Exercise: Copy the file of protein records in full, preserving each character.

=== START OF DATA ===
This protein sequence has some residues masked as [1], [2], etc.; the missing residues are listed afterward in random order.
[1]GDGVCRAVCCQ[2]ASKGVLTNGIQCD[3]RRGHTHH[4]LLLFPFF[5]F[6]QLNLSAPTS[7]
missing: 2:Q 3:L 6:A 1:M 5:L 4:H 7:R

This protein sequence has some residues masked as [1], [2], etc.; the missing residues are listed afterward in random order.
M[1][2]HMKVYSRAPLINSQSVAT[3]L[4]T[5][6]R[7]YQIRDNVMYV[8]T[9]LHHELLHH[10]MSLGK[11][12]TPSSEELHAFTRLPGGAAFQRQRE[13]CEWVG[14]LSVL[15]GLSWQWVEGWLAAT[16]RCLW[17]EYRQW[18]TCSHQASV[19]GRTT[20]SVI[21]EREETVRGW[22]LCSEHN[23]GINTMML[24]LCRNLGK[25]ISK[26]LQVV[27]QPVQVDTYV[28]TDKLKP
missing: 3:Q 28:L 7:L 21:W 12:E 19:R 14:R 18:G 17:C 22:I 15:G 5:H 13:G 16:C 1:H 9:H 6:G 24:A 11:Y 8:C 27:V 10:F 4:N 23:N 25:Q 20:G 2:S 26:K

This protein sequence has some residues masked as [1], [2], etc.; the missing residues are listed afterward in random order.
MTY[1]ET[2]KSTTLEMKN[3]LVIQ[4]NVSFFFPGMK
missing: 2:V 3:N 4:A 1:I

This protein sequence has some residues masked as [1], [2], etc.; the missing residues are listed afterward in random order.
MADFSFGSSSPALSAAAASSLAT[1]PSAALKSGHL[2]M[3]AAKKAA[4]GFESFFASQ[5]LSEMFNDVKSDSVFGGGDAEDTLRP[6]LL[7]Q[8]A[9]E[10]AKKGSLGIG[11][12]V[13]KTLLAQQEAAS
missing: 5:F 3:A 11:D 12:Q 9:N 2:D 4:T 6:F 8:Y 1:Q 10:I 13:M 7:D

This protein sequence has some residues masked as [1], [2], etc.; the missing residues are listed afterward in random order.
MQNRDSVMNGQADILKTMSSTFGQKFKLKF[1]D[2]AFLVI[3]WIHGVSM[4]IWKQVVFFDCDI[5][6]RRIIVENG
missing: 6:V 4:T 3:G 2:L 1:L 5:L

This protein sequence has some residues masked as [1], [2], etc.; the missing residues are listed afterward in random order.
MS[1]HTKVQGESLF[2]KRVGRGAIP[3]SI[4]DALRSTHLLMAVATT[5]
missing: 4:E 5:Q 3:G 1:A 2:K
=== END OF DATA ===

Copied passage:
This protein sequence has some residues masked as [1], [2], etc.; the missing residues are listed afterward in random order.
[1]GDGVCRAVCCQ[2]ASKGVLTNGIQCD[3]RRGHTHH[4]LLLFPFF[5]F[6]QLNLSAPTS[7]
missing: 2:Q 3:L 6:A 1:M 5:L 4:H 7:R

This protein sequence has some residues masked as [1], [2], etc.; the missing residues are listed afterward in random order.
M[1][2]HMKVYSRAPLINSQSVAT[3]L[4]T[5][6]R[7]YQIRDNVMYV[8]T[9]LHHELLHH[10]MSLGK[11][12]TPSSEELHAFTRLPGGAAFQRQRE[13]CEWVG[14]LSVL[15]GLSWQWVEGWLAAT[16]RCLW[17]EYRQW[18]TCSHQASV[19]GRTT[20]SVI[21]EREETVRGW[22]LCSEHN[23]GINTMML[24]LCRNLGK[25]ISK[26]LQVV[27]QPVQVDTYV[28]TDKLKP
missing: 3:Q 28:L 7:L 21:W 12:E 19:R 14:R 18:G 17:C 22:I 15:G 5:H 13:G 16:C 1:H 9:H 6:G 24:A 11:Y 8:C 27:V 10:F 4:N 23:N 25:Q 20:G 2:S 26:K

This protein sequence has some residues masked as [1], [2], etc.; the missing residues are listed afterward in random order.
MTY[1]ET[2]KSTTLEMKN[3]LVIQ[4]NVSFFFPGMK
missing: 2:V 3:N 4:A 1:I

This protein sequence has some residues masked as [1], [2], etc.; the missing residues are listed afterward in random order.
MADFSFGSSSPALSAAAASSLAT[1]PSAALKSGHL[2]M[3]AAKKAA[4]GFESFFASQ[5]LSEMFNDVKSDSVFGGGDAEDTLRP[6]LL[7]Q[8]A[9]E[10]AKKGSLGIG[11][12]V[13]KTLLAQQEAAS
missing: 5:F 3:A 11:D 12:Q 9:N 2:D 4:T 6:F 8:Y 1:Q 10:I 13:M 7:D

This protein sequence has some residues masked as [1], [2], etc.; the missing residues are listed afterward in random order.
MQNRDSVMNGQADILKTMSSTFGQKFKLKF[1]D[2]AFLVI[3]WIHGVSM[4]IWKQVVFFDCDI[5][6]RRIIVENG
missing: 6:V 4:T 3:G 2:L 1:L 5:L

This protein sequence has some residues masked as [1], [2], etc.; the missing residues are listed afterward in random order.
MS[1]HTKVQGESLF[2]KRVGRGAIP[3]SI[4]DALRSTHLLMAVATT[5]
missing: 4:E 5:Q 3:G 1:A 2:K